The streets of Los Angeles are not always hospitable to cyclists.
As recently demonstrated by incidents in both Downtown and in , navigating roadways designed to cater to motor vehicles can be dangerous to seasoned riders and downright intimidating to new ones.
To the organizers of the bi-annual of CicLAVia festival--which on Sunday, April 15, will close down 10 miles of city streets for cyclists--the event is an opportunity to ease the anxiety associated with urban riding.
"We see it like a gateway drug," said CicLAVia Organizer Joe Linton. "People can come to CicLAVia and realize that they can ride from city hall to Los Angeles City College, and it's easy. You don't have be Lance Armstrong. CicLaVia is very beginner friendly."
The fourth CicLAVia will shut down streets from Boyle Heights to Downtown, MacArthur Park to East Hollywood, El Pueblo/Olvera Street, and South LA, with the nearest starting point to Highland Park located at the El Pueblo de Los Angeles Historic Monument at 125 Paseo De La Plz.
Linton said that Northeast Los Angeles residents can travel into the heart of CicLAVia by taking the Gold Line into Union Station.
In addition to car-free streets, Sunday's CicLAVia will also offer music, access to an array of shops and a even a climbing wall.
"I always recommend that people shouldn't come in with pre-conceived ideas of what it will be," Linton said. "It's much better to just show up and see what happens."
Though CicLAVia's heart is in Downtown, it's also a major event for business owners like Josef Bray-Ali.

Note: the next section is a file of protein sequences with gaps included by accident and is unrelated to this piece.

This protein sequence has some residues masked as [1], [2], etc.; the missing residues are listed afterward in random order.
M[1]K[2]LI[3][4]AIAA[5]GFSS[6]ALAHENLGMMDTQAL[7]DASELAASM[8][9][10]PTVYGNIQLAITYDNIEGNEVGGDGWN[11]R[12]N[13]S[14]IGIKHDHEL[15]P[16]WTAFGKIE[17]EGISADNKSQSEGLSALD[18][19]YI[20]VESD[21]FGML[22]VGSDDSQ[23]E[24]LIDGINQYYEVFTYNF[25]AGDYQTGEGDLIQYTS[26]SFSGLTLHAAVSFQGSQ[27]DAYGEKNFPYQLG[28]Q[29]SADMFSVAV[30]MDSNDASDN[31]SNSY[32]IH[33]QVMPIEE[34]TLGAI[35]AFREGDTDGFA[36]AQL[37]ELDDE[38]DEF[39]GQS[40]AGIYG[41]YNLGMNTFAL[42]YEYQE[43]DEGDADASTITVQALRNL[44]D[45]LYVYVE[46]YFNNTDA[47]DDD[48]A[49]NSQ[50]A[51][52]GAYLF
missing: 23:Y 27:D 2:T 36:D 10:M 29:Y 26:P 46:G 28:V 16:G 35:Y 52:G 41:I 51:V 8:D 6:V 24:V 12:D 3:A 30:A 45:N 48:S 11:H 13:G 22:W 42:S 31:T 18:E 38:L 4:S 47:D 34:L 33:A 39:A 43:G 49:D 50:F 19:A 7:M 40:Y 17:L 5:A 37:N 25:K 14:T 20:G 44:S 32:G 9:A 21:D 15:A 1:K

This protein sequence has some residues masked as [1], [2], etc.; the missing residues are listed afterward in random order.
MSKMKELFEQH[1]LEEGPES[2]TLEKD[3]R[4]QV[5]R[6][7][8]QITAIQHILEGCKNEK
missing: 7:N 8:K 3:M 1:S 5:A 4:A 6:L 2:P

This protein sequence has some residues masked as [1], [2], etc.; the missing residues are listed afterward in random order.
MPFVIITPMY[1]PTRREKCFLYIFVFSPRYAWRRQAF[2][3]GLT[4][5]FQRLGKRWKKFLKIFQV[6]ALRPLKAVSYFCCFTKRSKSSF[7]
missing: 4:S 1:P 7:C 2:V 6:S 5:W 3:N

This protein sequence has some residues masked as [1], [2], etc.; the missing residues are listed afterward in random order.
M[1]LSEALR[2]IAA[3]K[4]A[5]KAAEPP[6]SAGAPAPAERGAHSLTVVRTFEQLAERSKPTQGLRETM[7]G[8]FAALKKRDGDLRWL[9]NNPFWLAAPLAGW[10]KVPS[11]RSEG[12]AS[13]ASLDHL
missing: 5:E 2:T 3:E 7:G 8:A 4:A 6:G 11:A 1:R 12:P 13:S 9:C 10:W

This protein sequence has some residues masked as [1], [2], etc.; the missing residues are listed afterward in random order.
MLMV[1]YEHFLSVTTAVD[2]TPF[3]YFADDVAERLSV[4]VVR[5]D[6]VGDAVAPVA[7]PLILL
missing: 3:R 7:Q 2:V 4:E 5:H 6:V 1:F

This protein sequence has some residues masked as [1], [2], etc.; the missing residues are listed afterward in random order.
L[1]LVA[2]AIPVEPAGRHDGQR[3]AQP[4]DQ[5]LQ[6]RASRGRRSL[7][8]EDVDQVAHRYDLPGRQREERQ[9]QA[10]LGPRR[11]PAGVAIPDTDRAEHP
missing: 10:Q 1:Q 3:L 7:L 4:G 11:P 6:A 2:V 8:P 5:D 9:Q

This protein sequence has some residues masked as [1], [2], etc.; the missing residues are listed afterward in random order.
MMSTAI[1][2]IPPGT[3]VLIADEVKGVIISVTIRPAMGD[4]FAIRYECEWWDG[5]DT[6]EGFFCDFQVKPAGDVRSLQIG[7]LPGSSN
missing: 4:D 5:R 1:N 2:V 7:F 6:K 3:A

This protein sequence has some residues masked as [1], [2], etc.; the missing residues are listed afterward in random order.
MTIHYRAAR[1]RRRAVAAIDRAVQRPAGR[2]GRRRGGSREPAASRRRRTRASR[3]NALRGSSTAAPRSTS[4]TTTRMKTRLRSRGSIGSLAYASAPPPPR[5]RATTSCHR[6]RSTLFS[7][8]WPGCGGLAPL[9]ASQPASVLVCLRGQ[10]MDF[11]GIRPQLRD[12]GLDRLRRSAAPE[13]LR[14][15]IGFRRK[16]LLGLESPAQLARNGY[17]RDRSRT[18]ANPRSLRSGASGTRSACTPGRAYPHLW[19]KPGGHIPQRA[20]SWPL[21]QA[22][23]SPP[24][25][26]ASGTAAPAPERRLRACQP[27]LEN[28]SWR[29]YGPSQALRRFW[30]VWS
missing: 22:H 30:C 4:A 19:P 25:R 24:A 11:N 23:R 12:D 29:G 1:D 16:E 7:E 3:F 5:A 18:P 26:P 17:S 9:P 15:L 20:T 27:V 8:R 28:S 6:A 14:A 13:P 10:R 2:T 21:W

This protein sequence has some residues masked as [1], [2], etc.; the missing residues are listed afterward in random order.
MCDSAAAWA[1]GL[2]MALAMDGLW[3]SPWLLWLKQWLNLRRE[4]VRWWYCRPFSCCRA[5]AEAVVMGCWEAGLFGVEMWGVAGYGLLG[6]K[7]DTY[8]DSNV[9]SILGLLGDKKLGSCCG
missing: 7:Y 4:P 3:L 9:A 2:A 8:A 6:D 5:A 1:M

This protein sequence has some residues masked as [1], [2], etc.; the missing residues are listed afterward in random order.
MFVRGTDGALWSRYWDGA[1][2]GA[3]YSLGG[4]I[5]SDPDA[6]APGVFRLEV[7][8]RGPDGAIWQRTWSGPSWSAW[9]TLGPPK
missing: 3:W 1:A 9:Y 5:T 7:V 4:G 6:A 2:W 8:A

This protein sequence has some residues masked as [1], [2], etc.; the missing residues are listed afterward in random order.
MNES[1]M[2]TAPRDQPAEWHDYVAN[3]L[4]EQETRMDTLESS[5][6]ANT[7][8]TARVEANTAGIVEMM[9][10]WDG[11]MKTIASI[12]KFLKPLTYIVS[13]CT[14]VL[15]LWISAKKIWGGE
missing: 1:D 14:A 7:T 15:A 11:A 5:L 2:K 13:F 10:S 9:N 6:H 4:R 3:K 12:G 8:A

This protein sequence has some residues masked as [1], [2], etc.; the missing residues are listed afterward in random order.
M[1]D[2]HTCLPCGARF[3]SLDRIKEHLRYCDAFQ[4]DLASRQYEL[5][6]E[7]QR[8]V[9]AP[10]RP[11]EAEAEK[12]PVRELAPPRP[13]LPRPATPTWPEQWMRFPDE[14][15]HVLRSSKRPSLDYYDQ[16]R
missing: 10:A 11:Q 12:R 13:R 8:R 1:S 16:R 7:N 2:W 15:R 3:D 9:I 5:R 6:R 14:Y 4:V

Owner of the on North Figueroa Street, Bray-Ali said he's expecting to rent more than 40 bicycles this week.
However, while it might be expected that CicLAVia would be a boon to business, it actually poses a major challenge, he said.
Bray-Ali told Patch that he typically doesn't rent out bicycles, as there are significant costs associated with upkeep.
"Keeping a rental fleet is too expensive--floor space and storage, repairs, customer service--to do on a regular basis, so most shops that aren't by the beach don't even want to touch it," he said.
For CicLAVia, though, Bray-Ali said he's purchased a fleet of bicycles that he hopes he'll be able to sell at discounted prices once they are returned to the shop. If everything goes according to plan, he'll break even on the venture.
Though it's a somewhat risky business proposition, Bray-Ali said making bikes available during CicLAVia is important to Flying Pigeon's mission.
"I think there is no future for this shop if we stop engaging in advocacy and events like CicLAvia. I don't think it is about making money, but about sustaining an ethos about the value of our community and the attractiveness of riding a bike in L.A."
Flying Pigeon will be open from 9-10 a.m. on Sunday morning before leading a group ride to the El Pueblo de Los Angeles Hub. The shop will then re-open after the event to retrieve rentals.